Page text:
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Modern C++ Bitmask types

github

Chuck Walbourn -

Bitmask flags are a ubiquitous pattern in C & C++ code. In the ‘old days’, they were typically defined as:

#define FLAGS_NONE             0x0
#define FLAGS_DO_A_THING       0x1
#define FLAGS_DISABLE_A_THING  0x2
#define FLAGS_OPTIONAL_FEATURE 0x4

HRESULT MyFunction(int flags);

Since C/C++ preprocessor defines tend to have a lot of potential hazards, over time developers have moved to using enum:

enum FLAGS_FOR_MYFUNCTION
{
    FLAGS_NONE             = 0x0,
    FLAGS_DO_A_THING       = 0x1,
    FLAGS_DISABLE_A_THING  = 0x2,
    FLAGS_OPTIONAL_FEATURE = 0x4
};

HRESULT MyFunction(int flags);

With C++11 you can also provide an underlying type of the enum so you can use unsigned long instead of int without any signed/unsigned mismatch warnings:

enum FLAGS_FOR_MYFUNCTION : unsigned long
{
    FLAGS_NONE             = 0x0,
    FLAGS_DO_A_THING       = 0x1,
    FLAGS_DISABLE_A_THING  = 0x2,
    FLAGS_OPTIONAL_FEATURE = 0x4
};

HRESULT MyFunction(unsigned long flags);

This still leaves the use of flags ‘loosely typed’ since if you had a second set of (possibly unrelated) flags you can easily write:

HRESULT MyFunction(FLAGS_DO_A_THING | UNRELATED_FLAGS_FEATURE);

Modern C++ recommends solving this with Bitmask flags per the standard (section 17.5.2.1.13). DirectX 11 used the older loosely typed DWORD (a.k.a unsigned long) plus enum flags, but DirectX 12 adopts this new typed bitmask flags pattern. Therefore, I’ve updated my GitHub libraries to use the pattern as well, and this does have some implications for existing code.

The Modern C++ recommendation is to change our example as follows:

enum FLAGS_FOR_MYFUNCTION
{
    FLAGS_NONE             = 0x0,
    FLAGS_DO_A_THING       = 0x1,
    FLAGS_DISABLE_A_THING  = 0x2,
    FLAGS_OPTIONAL_FEATURE = 0x4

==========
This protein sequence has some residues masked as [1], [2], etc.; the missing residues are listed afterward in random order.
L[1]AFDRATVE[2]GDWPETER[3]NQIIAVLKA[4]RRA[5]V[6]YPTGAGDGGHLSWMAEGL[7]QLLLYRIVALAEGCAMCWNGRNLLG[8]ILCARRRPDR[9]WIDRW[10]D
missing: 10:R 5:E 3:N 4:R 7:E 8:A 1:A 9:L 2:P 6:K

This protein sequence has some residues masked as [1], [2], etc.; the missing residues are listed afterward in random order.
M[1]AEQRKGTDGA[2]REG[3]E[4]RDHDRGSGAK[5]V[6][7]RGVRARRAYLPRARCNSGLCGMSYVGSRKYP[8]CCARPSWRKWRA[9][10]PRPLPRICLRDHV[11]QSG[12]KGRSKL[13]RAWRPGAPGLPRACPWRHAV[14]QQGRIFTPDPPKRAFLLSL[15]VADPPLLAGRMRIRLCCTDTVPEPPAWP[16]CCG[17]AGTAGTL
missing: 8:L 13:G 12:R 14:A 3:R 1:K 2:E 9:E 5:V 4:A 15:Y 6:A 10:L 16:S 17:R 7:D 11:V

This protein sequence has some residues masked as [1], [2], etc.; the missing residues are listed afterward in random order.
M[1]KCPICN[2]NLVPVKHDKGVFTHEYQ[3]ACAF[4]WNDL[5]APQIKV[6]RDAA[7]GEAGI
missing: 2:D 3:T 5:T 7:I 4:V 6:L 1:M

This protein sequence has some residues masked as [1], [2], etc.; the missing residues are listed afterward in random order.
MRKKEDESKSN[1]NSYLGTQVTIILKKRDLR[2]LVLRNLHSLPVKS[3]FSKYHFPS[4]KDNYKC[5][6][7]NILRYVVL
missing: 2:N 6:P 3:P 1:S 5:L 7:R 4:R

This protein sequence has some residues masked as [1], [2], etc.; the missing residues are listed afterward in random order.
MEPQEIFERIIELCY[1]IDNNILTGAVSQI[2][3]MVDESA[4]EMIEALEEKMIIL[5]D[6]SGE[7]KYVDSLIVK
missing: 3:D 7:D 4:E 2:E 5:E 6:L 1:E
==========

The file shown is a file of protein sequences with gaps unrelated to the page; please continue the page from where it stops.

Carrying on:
};

constexpr inline T operator~ (T a) { return static_cast<T>( ~static_cast<std::underlying_type<T>::type>(a) ); }
constexpr inline T operator| (T a, T b) { return static_cast<T>( static_cast<std::underlying_type<T>::type>(a) | static_cast<std::underlying_type<T>::type>(b) ); }
constexpr inline T operator& (T a, T b) { return static_cast<T>( static_cast<std::underlying_type<T>::type>(a) & static_cast<std::underlying_type<T>::type>(b) ); }
constexpr inline T operator^ (T a, T b) { return static_cast<T>( static_cast<std::underlying_type<T>::type>(a) ^ static_cast<std::underlying_type<T>::type>(b) ); }
constexpr inline T& operator|= (T& a, T b) { return reinterpret_cast<T&>( reinterpret_cast<std::underlying_type<T>::type&>(a) |= static_cast<std::underlying_type<T>::type>(b) ); }
constexpr inline T& operator&= (T& a, T b) { return reinterpret_cast<T&>( reinterpret_cast<std::underlying_type<T>::type&>(a) &= static_cast<std::underlying_type<T>::type>(b) ); }
constexpr inline T& operator^= (T& a, T b) { return reinterpret_cast<T&>( reinterpret_cast<std::underlying_type<T>::type&>(a) ^= static_cast<std::underlying_type<T>::type>(b) ); }

HRESULT MyFunction(FLAGS_FOR_MYFUNCTION flags);

This provides the various bit-wise operators so you can call:

hr = MyFunction(FLAGS_DISABLE_A_THING | FLAGS_DO_A_THING);

C++11 introduced the idea of strongly typed enumerations in the form of enum class which prevents the implicit conversion of an enum to it’s underlying type as well as scoping the enum members to it’s namespace. While you can use it for these Bitmask types, it does make bit-testing them a little less intuitive: